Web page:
This was a retrospective study. All patients that underwent TAVI with the balloon-expandable system in our hospital between 2011 and 2014 were included. All patients were selected by a multidisciplinary core team after extensive screening, including transthoracic echocardiography, coronary arteriography, computed tomographic angiography and lung function examination to evaluate the severity of AS and the existence of any contraindications. Patients that met at least one of the following criteria were included: 1) severe AS with an aortic valve area < 1 cm2; 2) a New York Heart Association (NYHA) functional class II or higher; 3) a STS of 5%~15%; or 4) a Logistic EuroSCORE of 20% or higher. Exclusion criteria included bicuspid aortic valve, acute myocardial infarction, LVEF<20%, aortic valve ring> 25mm or <18mm, severe coronary artery diseases, severe aortic or mitral regurgitation, severe kidney dysfunction, or transient ischemic attack within 6 month. Eligible patients had aortic annulus diameters of 20-25 mm, as determined by the transesophageal echocardiography (TEE). A total of 10 patients (9 male) with NYHA functional class II or higher were included in the current study.
The current study was approved by the Research Ethics Committee of Shanghai Changhai Hospital (CHEC2011-099, 9/16/2011) and a waiver of informed consents was granted as the data were retrospectively reviewed and analyzed anonymously.
Device and procedure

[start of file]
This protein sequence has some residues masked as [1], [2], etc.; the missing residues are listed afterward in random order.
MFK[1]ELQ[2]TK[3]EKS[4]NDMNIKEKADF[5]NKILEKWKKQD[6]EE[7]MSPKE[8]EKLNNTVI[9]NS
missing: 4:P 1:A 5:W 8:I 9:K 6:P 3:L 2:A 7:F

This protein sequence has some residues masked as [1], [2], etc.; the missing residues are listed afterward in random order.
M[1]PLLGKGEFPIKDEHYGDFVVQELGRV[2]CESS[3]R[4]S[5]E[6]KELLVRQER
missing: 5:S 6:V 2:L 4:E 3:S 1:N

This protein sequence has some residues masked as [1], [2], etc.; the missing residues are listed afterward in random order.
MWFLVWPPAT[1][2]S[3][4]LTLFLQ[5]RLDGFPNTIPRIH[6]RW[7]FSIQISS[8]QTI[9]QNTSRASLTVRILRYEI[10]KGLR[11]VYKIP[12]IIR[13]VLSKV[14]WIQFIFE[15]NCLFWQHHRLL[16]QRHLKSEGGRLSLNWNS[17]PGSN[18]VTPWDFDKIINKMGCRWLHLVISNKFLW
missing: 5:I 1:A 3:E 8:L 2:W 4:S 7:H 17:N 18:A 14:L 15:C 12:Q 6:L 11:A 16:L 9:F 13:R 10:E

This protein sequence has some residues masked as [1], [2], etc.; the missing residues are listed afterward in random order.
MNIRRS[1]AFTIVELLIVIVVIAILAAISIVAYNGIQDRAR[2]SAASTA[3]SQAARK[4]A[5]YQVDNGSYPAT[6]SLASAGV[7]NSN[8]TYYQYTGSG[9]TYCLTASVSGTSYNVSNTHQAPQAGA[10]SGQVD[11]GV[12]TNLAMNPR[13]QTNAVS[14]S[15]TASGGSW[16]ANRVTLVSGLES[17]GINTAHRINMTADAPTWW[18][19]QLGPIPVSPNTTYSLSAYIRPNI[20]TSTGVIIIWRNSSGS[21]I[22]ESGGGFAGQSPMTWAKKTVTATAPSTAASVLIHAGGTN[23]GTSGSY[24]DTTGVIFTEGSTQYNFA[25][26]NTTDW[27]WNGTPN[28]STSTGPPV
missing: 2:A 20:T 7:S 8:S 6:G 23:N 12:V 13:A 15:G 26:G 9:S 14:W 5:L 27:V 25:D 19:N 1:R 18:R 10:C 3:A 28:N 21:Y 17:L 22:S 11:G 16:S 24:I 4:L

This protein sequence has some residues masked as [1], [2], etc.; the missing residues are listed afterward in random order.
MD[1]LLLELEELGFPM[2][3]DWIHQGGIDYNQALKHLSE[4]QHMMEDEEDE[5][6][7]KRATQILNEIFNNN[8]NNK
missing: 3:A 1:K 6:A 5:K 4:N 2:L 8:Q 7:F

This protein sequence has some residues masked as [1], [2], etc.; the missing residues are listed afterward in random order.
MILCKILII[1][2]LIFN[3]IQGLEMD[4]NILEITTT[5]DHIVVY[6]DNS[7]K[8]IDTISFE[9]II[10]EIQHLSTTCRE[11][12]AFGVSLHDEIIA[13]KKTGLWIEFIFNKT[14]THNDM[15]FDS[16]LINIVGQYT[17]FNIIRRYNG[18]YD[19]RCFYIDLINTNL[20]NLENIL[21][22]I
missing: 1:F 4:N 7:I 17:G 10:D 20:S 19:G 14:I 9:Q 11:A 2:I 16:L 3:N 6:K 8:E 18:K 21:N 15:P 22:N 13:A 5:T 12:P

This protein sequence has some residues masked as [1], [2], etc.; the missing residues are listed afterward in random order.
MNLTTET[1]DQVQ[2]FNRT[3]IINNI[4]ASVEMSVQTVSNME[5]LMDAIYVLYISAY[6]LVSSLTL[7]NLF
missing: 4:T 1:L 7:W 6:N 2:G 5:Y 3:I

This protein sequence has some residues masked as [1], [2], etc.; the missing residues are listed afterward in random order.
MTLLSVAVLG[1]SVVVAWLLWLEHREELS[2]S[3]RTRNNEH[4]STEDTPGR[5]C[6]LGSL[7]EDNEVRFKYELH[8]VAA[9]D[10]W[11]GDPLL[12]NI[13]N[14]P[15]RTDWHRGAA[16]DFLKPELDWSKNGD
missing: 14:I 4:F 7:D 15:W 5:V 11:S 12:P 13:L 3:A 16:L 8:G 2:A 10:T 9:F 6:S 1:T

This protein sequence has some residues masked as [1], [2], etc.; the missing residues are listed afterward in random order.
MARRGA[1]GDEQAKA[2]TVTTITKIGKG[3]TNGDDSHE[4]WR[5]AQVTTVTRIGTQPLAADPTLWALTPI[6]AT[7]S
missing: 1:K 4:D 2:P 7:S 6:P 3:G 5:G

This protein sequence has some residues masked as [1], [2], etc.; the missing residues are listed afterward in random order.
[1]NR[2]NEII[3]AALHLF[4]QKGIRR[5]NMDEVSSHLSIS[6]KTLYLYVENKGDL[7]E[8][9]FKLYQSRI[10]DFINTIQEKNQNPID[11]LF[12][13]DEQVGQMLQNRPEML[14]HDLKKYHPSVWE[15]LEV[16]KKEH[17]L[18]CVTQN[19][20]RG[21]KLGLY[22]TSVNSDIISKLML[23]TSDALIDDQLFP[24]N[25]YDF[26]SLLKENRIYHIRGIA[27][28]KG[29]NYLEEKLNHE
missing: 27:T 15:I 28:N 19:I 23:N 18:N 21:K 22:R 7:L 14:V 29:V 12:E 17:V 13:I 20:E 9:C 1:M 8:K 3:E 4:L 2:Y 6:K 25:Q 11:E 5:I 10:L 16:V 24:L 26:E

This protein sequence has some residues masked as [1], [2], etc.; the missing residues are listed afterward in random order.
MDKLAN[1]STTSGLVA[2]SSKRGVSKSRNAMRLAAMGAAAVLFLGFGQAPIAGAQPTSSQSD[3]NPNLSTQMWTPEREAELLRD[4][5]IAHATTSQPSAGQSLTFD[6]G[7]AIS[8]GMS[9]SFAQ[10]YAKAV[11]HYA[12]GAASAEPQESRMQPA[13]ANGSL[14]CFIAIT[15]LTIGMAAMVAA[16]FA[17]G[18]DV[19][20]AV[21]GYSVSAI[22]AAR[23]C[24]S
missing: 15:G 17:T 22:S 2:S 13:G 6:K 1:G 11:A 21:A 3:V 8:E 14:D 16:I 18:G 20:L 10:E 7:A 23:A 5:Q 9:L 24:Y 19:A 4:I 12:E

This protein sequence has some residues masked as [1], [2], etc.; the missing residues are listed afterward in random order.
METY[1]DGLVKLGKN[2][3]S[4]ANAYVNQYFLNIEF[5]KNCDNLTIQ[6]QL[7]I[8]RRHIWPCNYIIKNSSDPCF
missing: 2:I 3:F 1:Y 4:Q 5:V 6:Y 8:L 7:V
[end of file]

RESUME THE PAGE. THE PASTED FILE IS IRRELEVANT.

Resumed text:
Procedures were performed in hybrid operating room under intratracheal intubation anesthesia. Edwards SAPIEN XT Transcatheter Heart Valve (Edwards Lifescience Corp) was used for all patients (23 and 26 mm). Aortic valve multidetector computed tomography and aorta computed tomography angiography were done before the procedure to evaluate the calcification level. Biplanar TEE was used for real-time supervision during the TAVI procedure. The aortic annulus diameter, aortic valve area, regurgitation velocity, regurgitation gradient, and distance from coronary artery were reevaluated by TEE. A standard transfemoral retrograde approach was applied. In brief, a 18-F eSheath with the introducer (5Fr sheath) was inserted over a 0.035 guidewire into the femoral artery. The 5Fr sheath was advanced over an extra stiff 0.035-inch guide wire (Amplatz, Cook, Inc., Bloomington, IN) into the left ventricle. The 5Fr sheath was then retrieved and the eSheath was introduced to the aortic valve. Following the balloon aortic valvuloplasty under rapid ventricular pacing, the SAPIEN XT Transcatheter Heart Valve delivery system was inserted into the eSheath hub. After accurate positioning by aortic root angiograms and TEE guidance, the Transcatheter Heart Valve was deployed during rapid ventricular pacing (Figure 1). Thereafter, the delivery system was retrieved and the femoral access site was percutaneously closed (ProGlideTM, Abbott Vascular, Inc., Abbott Park, IL). For cases that failed to deliver the SAPIEN XT Transcatheter Heart Valve through the femoral access, a transapical approach was conducted through the left ventricular apex. The transpical approacch was previous planned since the patient had severe iliac artery calcification.